Minnesota is at the southern edge of the range of this huge, secretive north woods owl. You might be able to see it or hear its distinctive, deep-voiced hooting near the Canadian border. They are sometimes seen farther south in winter.
General description: The largest owl in North America, the great gray owl has large rings around its yellow eyes and two white patches near its beak that make it look like it has a snowy mustache. It lacks ear tufts and has a long tail and a relatively large head.
Size: The great gray owl is 24 to 33 inches tall, with a 4- to 5-foot wing span.
Color: This owl is gray with lengthwise streaks on its breast. It has black and white markings around the front of its neck.
Sounds: The call is a deep-voiced, repeated hoot.
Great gray owls use nests that were abandoned by hawks or ravens, or build their nests from sticks in evergreen trees. Each female lays two to five eggs. She sits on them while the male hunts. The eggs hatch after 28 to 36 days and the young fledge after about 28 days. Great gray owls may use the same nest year after year.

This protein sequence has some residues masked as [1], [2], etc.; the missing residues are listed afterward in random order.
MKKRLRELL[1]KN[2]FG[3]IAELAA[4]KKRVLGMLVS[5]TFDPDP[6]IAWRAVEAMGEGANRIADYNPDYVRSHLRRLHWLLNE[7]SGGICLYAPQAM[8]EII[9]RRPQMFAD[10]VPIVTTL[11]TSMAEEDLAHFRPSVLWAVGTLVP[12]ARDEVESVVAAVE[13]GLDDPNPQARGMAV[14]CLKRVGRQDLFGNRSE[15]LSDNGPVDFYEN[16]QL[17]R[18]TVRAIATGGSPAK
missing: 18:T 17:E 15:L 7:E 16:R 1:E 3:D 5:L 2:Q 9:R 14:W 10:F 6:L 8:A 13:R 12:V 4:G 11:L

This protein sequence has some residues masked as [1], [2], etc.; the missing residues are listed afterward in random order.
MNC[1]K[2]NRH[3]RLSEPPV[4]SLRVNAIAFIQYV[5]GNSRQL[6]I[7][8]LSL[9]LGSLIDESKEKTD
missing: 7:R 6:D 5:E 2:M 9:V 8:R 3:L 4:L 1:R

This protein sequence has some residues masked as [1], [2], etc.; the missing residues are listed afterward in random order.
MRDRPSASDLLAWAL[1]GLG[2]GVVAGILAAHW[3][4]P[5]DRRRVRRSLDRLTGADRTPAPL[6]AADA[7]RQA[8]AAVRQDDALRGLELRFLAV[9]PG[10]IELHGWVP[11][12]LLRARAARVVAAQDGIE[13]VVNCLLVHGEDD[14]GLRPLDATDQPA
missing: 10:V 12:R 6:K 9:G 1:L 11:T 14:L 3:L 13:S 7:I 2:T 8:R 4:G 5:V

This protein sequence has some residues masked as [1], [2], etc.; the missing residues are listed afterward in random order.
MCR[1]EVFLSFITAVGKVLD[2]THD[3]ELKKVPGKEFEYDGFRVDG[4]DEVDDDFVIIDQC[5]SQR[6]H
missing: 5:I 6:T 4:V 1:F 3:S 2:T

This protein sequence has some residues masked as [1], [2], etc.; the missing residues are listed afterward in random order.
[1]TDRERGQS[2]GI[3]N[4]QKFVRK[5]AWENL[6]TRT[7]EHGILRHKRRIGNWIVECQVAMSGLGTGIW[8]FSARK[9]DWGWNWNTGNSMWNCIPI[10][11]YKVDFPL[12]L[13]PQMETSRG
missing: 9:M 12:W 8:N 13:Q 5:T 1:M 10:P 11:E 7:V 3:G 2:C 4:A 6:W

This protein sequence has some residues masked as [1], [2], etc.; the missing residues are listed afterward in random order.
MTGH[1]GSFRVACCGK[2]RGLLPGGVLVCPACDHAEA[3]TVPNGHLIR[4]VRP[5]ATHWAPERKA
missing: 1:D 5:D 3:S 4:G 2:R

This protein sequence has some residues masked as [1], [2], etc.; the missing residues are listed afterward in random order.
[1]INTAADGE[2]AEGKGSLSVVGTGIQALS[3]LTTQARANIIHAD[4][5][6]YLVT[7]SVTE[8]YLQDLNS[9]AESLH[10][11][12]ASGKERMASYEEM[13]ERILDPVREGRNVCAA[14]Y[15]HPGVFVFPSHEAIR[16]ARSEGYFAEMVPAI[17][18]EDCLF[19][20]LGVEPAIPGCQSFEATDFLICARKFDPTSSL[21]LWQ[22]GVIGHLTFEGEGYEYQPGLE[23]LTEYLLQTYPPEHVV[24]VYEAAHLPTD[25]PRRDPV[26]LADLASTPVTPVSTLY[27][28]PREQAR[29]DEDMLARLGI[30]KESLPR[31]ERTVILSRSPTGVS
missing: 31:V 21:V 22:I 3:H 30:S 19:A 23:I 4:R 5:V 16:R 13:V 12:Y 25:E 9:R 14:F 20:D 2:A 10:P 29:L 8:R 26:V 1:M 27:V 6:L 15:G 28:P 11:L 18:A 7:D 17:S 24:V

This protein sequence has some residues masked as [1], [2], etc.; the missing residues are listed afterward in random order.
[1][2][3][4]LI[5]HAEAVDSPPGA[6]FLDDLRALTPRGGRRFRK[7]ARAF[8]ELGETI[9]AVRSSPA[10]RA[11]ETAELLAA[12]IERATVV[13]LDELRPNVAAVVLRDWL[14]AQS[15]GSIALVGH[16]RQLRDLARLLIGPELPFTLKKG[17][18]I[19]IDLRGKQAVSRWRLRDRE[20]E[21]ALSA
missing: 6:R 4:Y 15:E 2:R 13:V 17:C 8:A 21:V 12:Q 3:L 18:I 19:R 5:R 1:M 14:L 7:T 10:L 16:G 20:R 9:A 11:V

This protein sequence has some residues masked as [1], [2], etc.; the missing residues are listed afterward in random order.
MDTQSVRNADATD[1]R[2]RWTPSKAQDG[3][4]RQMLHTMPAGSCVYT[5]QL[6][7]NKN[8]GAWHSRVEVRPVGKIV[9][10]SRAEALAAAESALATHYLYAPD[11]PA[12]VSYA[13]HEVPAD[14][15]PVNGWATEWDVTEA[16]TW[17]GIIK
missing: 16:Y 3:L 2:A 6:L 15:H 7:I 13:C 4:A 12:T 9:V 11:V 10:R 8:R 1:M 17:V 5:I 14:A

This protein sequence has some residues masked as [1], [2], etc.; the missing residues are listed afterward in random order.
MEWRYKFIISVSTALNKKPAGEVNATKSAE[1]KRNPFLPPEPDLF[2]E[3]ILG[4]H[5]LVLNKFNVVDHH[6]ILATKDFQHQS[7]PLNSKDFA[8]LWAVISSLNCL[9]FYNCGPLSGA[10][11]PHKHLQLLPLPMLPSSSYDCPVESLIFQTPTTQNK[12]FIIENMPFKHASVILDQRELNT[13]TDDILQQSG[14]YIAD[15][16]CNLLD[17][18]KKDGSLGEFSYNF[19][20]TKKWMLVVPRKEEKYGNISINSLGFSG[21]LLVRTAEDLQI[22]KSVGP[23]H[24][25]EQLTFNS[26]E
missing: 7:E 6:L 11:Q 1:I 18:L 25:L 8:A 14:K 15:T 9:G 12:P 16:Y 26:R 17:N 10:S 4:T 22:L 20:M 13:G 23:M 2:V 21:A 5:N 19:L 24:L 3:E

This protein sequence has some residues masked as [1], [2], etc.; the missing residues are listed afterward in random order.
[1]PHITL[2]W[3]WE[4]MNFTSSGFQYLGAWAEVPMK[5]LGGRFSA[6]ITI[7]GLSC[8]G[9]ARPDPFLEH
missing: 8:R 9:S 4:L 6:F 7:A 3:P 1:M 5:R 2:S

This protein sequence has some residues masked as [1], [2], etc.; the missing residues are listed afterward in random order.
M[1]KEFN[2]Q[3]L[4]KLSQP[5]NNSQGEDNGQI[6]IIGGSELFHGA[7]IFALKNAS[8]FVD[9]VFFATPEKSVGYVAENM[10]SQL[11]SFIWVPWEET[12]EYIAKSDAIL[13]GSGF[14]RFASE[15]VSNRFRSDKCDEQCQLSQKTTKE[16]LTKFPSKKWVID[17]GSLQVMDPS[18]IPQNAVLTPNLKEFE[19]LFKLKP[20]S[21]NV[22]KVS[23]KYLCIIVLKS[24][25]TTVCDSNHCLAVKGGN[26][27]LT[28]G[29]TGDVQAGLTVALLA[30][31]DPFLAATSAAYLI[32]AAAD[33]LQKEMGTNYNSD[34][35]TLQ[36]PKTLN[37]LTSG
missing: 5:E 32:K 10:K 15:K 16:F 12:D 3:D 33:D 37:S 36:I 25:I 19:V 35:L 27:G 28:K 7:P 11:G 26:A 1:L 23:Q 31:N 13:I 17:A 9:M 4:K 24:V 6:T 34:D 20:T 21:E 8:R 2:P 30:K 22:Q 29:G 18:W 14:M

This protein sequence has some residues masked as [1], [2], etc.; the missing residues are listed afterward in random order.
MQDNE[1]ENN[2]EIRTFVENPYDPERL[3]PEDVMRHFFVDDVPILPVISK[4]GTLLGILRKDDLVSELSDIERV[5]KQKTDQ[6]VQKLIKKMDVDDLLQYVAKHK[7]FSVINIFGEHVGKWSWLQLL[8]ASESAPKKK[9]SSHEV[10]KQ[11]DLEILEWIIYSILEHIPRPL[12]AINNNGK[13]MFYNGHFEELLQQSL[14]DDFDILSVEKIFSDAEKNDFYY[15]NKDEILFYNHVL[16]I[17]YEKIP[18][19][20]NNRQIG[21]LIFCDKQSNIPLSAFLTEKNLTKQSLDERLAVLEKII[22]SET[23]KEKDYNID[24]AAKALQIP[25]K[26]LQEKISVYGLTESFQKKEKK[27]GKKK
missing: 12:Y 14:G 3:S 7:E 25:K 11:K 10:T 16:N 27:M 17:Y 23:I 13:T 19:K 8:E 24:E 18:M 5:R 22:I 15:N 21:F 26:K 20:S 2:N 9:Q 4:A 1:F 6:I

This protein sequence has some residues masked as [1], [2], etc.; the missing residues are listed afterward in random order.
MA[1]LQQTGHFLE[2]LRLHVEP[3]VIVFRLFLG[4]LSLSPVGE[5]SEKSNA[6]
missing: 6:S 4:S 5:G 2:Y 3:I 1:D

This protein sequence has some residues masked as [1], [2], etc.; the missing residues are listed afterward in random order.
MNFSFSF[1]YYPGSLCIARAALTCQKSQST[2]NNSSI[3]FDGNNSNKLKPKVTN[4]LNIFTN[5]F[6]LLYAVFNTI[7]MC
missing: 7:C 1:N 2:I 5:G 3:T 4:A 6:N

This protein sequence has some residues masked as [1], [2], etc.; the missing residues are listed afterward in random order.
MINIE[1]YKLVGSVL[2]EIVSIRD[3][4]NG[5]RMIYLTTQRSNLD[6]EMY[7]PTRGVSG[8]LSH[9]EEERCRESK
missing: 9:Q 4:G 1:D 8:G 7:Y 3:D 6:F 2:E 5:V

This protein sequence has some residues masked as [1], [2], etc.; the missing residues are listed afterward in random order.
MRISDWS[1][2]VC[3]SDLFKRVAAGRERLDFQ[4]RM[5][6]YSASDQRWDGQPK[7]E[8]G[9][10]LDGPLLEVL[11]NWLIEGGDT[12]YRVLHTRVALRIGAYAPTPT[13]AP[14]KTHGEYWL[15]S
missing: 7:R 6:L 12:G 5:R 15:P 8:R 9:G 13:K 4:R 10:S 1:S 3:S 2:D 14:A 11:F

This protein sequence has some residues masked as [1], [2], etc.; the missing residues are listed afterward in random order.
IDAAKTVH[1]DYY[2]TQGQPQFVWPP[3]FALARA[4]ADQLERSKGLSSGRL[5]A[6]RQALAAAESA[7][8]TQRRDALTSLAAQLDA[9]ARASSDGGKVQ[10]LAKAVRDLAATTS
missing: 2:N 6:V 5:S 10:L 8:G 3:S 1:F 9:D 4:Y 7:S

Great gray owls hunt during the daytime, mainly for rodents. They fly around searching for prey, and when they find it, they dive down to make the capture. In the winter they will dive right into the snow to make the catch.
Other owls eat young great gray owls.
The most likely spot to find them is in northern Minnesota, in and near coniferous forests and bogs.
Great gray owls are uncommon in Minnesota and are not abundant elsewhere. Their populations fluctuate with the availability of prey animals. Owls may not be shot, captured, transported, or owned in Minnesota without a permit.
Great gray owls have been found to live at least 13 years in the wild and 27 years in captivity. Like other owls, the great gray owl has eyes that face forward. This gives it depth perception?the kind of vision you have when you look through two eyes instead of one. Also, like other owls, one of its ear holes is higher than the other. This helps it identify the source of a sound, which is useful in finding prey.